Gender proved much tougher to resolve.  I had all the classic symptoms of extreme gender dysphoria as a kid and teenager, but I thought only two genders existed.  While I behaved and dressed like a little tomboy, I did not feel like I was an actual boy.  Guess that makes me a weird person?  Okay, we’ll go with that for now.  Feeling mixed up about gender and a dose of asexuality made crushes few, far between, and never reciprocated.  Until I fell head over heels for a woman at age 24.  She was straight so it didn’t go anywhere, but now this surprising queerness caught me in a crisis.  “Where the hell did this come from?  Does this mean I’m bisexual now?  Why didn’t I know sooner?”

I’d always tried to listen to myself and do what I felt was true.  Not everyone can do that, by the way.  Lots of people try their best to conform to what’s expected, to what’s considered normal.  Life can be much safer like that, and certainly less lonely.  I thought my gender assignment was nonnegotiable unless I thought I was “trapped in the wrong body.”  I knew I was different on some level, just not how.  I coped by presenting in ways that felt right.  Short hair, boy’s clothes, a few years of wearing a cap.  Twelve-year-old me looked like part of the cast of Newsies.

The bisexual identity didn’t last long.  After reading an essay on the character Lois from Alison Bechdel’s comic Dykes to Watch Out For, I learned the term genderqueer.  Ah ha!  A gender not male or female.  That is real.  That is true.  That is me.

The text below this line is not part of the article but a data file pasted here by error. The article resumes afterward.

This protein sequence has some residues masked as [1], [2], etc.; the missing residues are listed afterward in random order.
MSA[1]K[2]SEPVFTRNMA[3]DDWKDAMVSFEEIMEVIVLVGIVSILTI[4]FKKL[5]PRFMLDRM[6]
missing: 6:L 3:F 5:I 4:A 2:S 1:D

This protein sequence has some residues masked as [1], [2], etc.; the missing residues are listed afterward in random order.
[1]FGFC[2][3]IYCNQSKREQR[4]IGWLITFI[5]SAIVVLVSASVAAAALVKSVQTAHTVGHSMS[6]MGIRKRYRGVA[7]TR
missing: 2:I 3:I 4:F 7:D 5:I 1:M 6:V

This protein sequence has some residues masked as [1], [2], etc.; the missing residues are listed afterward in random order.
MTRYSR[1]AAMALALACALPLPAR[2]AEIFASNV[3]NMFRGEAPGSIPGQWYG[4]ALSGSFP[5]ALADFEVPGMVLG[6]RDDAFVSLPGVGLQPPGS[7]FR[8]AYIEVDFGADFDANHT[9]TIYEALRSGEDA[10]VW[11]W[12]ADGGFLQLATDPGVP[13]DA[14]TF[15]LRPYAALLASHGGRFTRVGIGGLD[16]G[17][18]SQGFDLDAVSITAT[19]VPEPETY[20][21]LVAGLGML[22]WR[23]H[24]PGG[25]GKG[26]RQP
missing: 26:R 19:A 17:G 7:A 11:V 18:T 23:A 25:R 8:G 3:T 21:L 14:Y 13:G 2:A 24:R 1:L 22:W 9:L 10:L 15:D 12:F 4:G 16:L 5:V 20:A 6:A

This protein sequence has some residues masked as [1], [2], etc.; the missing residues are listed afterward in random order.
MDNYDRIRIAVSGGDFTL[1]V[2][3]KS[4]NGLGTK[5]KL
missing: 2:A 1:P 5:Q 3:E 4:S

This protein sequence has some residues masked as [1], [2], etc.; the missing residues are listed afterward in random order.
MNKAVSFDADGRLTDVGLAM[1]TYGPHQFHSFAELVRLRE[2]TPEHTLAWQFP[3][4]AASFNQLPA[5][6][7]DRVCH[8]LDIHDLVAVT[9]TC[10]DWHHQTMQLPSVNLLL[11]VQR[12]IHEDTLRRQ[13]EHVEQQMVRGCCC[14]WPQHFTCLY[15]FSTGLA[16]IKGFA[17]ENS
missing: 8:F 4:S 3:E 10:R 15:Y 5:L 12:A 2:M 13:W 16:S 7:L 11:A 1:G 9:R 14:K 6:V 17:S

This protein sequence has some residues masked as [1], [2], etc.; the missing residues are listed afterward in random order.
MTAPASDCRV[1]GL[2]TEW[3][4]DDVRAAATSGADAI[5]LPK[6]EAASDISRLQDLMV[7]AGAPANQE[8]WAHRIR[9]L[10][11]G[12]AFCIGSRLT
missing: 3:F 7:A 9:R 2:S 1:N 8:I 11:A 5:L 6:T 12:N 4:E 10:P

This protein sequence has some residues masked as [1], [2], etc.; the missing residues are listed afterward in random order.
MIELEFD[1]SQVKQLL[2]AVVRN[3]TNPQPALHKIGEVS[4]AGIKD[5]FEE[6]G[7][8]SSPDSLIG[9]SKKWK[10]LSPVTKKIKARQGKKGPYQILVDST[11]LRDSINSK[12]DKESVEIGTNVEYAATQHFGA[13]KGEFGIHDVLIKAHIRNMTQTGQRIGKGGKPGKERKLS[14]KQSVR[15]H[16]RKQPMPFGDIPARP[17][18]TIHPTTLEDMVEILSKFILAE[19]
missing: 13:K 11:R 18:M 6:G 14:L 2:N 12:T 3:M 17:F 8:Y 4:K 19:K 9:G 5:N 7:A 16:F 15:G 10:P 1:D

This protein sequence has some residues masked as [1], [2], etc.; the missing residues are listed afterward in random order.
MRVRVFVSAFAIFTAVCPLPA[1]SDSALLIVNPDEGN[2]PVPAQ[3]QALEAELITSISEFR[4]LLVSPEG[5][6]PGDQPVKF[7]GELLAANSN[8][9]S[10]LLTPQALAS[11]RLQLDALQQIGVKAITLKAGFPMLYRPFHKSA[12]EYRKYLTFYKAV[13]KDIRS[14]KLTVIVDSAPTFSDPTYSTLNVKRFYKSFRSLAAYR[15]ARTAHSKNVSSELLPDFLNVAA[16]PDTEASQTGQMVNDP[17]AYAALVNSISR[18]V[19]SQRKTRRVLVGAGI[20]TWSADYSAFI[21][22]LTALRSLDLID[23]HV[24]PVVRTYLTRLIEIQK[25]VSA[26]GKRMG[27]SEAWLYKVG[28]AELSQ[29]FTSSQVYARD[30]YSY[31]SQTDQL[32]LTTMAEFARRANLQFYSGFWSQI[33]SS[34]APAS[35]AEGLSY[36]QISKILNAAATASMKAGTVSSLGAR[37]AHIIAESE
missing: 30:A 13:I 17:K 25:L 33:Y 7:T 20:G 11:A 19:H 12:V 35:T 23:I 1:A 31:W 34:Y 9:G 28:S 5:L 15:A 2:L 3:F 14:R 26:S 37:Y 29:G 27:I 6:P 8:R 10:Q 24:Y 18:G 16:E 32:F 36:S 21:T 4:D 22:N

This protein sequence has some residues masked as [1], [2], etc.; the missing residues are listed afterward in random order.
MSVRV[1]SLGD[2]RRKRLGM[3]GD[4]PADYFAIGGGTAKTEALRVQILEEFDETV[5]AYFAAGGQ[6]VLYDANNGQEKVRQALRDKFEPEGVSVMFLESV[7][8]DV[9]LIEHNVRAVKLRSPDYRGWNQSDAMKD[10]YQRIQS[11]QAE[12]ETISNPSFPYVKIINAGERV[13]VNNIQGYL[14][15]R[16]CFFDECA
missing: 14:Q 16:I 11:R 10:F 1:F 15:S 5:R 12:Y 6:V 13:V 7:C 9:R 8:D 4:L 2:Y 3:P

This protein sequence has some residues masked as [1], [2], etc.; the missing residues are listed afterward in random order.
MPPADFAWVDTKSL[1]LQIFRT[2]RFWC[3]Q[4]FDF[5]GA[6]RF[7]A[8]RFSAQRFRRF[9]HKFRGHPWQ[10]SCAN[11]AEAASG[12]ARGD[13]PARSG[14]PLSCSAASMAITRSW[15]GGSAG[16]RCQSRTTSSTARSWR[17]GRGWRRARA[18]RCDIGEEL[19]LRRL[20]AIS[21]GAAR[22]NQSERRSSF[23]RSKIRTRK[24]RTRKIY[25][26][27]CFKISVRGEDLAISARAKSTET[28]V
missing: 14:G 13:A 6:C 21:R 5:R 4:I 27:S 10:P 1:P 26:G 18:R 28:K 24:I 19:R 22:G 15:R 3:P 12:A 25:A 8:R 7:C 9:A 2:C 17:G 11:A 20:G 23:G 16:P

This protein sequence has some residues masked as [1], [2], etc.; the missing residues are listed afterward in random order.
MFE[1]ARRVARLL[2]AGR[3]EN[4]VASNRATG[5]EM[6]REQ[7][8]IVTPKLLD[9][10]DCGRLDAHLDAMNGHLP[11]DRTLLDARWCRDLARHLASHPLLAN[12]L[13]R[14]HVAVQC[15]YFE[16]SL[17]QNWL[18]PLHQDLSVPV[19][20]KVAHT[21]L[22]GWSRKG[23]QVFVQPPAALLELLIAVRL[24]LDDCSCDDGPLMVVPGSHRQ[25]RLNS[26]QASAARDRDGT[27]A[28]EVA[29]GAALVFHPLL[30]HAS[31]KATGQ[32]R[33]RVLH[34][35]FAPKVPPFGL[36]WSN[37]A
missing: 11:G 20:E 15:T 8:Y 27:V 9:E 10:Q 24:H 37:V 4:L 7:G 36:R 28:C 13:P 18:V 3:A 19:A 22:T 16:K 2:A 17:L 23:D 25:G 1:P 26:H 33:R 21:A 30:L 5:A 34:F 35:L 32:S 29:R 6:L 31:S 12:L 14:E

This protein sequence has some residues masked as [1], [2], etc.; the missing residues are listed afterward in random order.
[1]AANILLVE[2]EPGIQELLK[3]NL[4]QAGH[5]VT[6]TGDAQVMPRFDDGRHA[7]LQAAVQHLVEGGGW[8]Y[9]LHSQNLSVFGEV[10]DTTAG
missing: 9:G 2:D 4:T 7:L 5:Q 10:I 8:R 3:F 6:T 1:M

This Holy Grail, this missing piece, it explained everything.  Why I didn’t feel like a boy even though I behaved in a boyish way.  Why bisexuality didn’t resonate.  Why I hated being referred to as “she” and found being called “he” hilarious.  Such relief washed over me.  I wasn’t alone anymore.  With this word, this identity, I used it to connect to others who felt similarly.  Books, podcasts, support groups, Facebook pages, Instagram, YouTube.  I gobbled up information like a starving T. rex.

I left behind those two binary gender options western society so stingily assigns and concentrated on being me.  To say my clothes are my clothes, not men’s clothes or women’s clothes.  To see my body as just fine, removing the gender distress around my body’s quirks.  With this freedom I could breathe deep and love from a place of truth.  The kinship I felt with other gender-diverse people revolved around rejecting gender norms and forging our own paths.